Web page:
Easy mods for better performance – Bill Adams
A bit of background:
Swiftech’s 462-B was the first waterblock I owned and I was impressed from the onset – an extremely well made product. But my investigations early on suggested that its performance could be substantially improved, though in discussions with Gabe Rouchon, I received no support for my suppositions (but this was some 2+ years ago). So I started experimenting (and building a test bench).
It quickly became apparent that the 462-B was an excellent wb to use for testing, and with it I have looked at coolant flow rates, baseplate thickness and materials, nozzle diameter and standoff, bp ‘surface’ treatments and other variables of interest. The 462-B is “The King of Testbed Waterblocks” and, as an ‘obsolete’ product no longer manufactured, can often be purchased cheaply on the used market. (A good buy, but be careful – it will corrode without an inhibitor.)
This DIY (mod really) wb test is actually a series of four tests to look at the effect of connector change, a simple bp mod, and another connector substitution. The test parameters of interest are the effects of increasing the turbulence on the bp surface, and then looking at the subsequent change in performance by increasing the coolant velocity over the CPU contact area (which also is increasing the turbulence, of course).
Increasing the turbulence will result in better mixing and a reduced boundary layer thickness, a higher convection rate, a lesser temperature gradient across the coolant/bp interface, hence lower bp temps, and finally, lower CPU-heat die temps. Well, that’s what the theory says.
These are mods that can be done by anyone having only the most basic of tools. Needed will be a small wrench, some silicone sealant, a machinist’s center punch (‘automatic’, or spring loaded), a diamond fingernail file, a hacksaw and rat-tail file, and LOTS of sandpaper of various grits. And copious amounts of patience, lapping the bp will be a test.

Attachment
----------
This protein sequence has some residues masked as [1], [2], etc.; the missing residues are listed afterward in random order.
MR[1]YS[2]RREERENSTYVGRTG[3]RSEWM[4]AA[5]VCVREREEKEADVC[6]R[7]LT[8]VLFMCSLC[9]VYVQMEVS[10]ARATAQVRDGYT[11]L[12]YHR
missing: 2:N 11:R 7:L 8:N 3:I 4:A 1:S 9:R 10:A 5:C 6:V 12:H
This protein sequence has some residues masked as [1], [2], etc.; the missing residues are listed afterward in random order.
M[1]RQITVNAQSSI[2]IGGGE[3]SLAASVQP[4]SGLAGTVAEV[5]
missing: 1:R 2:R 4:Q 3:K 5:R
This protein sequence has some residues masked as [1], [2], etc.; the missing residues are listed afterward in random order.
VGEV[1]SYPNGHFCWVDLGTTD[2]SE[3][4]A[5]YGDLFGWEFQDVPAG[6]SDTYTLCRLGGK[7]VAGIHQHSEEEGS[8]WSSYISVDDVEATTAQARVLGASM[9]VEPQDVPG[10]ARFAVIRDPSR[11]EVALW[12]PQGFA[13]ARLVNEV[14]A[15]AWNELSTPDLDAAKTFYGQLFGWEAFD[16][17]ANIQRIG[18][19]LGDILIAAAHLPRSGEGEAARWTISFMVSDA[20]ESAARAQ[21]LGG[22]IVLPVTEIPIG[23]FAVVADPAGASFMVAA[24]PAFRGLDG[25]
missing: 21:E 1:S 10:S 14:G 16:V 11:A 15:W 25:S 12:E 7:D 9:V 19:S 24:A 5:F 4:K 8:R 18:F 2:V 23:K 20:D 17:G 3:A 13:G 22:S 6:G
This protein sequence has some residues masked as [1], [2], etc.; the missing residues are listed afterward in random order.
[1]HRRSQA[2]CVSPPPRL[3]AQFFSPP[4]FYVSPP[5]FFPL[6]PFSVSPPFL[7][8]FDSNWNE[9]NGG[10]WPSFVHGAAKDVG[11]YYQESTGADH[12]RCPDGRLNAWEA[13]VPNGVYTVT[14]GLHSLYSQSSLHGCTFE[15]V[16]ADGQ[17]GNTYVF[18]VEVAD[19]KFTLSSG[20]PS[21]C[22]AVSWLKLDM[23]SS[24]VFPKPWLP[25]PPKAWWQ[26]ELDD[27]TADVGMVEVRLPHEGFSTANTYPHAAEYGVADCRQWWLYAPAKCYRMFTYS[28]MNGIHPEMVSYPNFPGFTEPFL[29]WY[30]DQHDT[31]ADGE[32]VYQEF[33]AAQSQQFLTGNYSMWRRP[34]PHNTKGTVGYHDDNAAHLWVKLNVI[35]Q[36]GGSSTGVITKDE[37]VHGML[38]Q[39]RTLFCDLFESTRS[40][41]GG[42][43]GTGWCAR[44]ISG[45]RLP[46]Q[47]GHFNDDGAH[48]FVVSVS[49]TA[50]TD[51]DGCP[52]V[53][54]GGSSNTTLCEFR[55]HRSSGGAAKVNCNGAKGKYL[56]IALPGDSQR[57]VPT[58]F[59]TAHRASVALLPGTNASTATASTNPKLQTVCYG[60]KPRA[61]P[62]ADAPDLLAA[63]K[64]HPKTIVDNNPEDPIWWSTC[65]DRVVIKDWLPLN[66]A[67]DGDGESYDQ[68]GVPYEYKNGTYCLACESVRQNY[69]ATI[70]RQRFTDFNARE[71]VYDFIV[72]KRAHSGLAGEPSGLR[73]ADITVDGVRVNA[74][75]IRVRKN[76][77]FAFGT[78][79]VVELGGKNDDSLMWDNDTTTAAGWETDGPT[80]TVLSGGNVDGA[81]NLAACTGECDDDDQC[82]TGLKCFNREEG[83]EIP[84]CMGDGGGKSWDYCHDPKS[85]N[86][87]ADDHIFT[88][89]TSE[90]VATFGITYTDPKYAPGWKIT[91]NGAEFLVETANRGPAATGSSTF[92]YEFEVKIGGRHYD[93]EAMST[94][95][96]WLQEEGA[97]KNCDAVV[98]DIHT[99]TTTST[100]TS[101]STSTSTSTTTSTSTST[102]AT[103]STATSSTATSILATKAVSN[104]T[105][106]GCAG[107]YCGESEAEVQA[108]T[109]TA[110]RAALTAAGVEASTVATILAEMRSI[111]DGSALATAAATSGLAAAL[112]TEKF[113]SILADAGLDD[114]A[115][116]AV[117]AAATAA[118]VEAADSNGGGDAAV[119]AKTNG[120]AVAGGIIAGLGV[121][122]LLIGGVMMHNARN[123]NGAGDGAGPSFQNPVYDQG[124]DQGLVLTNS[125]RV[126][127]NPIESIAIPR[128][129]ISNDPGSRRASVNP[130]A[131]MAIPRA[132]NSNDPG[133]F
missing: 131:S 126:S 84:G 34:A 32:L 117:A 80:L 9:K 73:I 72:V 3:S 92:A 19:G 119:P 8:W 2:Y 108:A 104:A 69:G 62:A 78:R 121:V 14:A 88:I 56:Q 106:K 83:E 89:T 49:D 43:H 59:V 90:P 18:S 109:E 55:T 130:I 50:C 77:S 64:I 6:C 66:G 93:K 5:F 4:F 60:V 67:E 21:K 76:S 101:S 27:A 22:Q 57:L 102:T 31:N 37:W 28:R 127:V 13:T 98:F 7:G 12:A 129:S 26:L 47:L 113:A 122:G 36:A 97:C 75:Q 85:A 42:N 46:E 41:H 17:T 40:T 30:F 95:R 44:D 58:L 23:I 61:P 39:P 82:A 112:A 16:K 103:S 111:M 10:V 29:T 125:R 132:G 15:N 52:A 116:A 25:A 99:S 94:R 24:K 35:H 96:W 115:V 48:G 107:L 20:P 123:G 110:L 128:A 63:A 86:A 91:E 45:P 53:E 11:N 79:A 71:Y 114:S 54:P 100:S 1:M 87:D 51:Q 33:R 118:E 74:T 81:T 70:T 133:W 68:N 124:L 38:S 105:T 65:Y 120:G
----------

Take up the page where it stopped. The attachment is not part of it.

The barbed connection mod consists of removing the original 90° push-in elbows, then changing the (more typically used) ¼” NPT male X ½” barb at the inlet only (!), for one of ¼” NPT male X 3/8″ barb. The common brass hardware store variety were used, but all connector inlets and outlets were chamfered. Additionally, where the threaded end of the return connector extends through the aluminum boss of the waterbox, this protrusion was removed. (I used a hand grinder, but a hacksaw and file will work just fine.)
To mod the bp, disassemble the wb and locate the CPU contact area on the inside surface of the bp. Then scribe a 1½ ” diameter circle around the center. Prepare the center punch by filing a pentagonal (not conical) point with an included angle of ~60° (all dimensions nominal, eh?). With the center punch, abuse the surface within the scribed circle by spacing the indentations as closely as possible to one another; the result should be similar to the image below. A high degree of angularity and roughness is the goal.
Now all this cold-working of one side of the bp has an unfortunate consequence – the bp will be horribly convex on the CPU contact side. This curvature must now be removed and the surface made flat. That’s what all that sandpaper is for.
A digression on lapping procedures: This will be more completely described, and justified, in a future article on “Flatness and Lapping”. For now accept, if possible, the advice that the best results will be obtained by lapping in one direction ONLY, lifting the piece for the return, and NO rotation. This seems to be the only way to avoid a ‘hump’.